The student center panels face Cretin Avenue but aren’t visible from the street because the campus is located in a heritage district of St. Paul, which requires preservation of historical elements, such as building design, Douglas said.

The Environmental Protection Agency ranked St. Thomas No. 21 in top colleges and universities for using green power this summer.

Junior Winnie Cooley said she likes the St. Thomas’ environmental efforts so far and anticipates more for the future.

“I think we’re making a lot of progress each year. You can see the changes,” Cooley said.

Lauren Smith can be reached at

Study shows leaf waste affects water quality

A University of Minnesota study showed decaying leaves from streets and storm drains have caused phosphorus to pile up in local bodies of water, affecting more than 140 lakes in the Twin Cities.

St. Thomas biology professor Chip Small said too much phosphorus from leaves can have a minor effect on the Mississippi River as well, causing water to appear green and smell bad.

“Nutrients get leeched out of those leaves and go straight into the gutters, and it turns out that’s actually a pretty significant fraction of the phosphorus,” Small said. “The water just flushes whatever is in the streets into the storm sewers … and those go out directly into the river.”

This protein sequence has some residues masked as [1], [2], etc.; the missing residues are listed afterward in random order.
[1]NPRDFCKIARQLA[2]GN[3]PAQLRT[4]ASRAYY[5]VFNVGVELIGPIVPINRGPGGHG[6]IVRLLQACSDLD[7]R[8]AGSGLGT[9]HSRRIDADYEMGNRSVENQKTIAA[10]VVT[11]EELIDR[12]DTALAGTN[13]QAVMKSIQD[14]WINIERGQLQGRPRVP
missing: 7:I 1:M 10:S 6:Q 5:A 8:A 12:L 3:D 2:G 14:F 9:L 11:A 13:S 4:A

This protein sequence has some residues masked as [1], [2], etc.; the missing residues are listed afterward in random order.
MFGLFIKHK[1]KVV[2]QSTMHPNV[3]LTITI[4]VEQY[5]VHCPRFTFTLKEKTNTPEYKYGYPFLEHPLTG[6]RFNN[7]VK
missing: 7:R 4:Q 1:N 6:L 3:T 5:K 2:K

Sophomore Andy Hobday said after learning about the issue, he will be more conscious about raking.

“I want to do what I can to help out, so I’m raking,” Hobday said.

Roger Weinbrenner, lead staff member for the St. Thomas grounds department, said the staff mows frequently to help cut back on phosphorus levels.

“We use mulching kits on the bottom of our mowers,” Weinbrenner said. “It breaks (leaves) up in very small pieces.”

Though it is important to cut back on phosphorus, Small said overly-nutritious leaves are not the biggest problem the river is facing.

“Runoff from farmland is probably the main thing we need to focus on,” Small said. “But for this study for the impact of leaves, I think that’s more of a local impact in local streams and lakes.”

Hobday said the Mississippi River is one of the main reasons he loves St. Thomas and hopes his help can improve river conditions.

“(The river) is my favorite place here; this is why I go to St. Thomas,” Hobday said. “I’m doing what I can to help out.”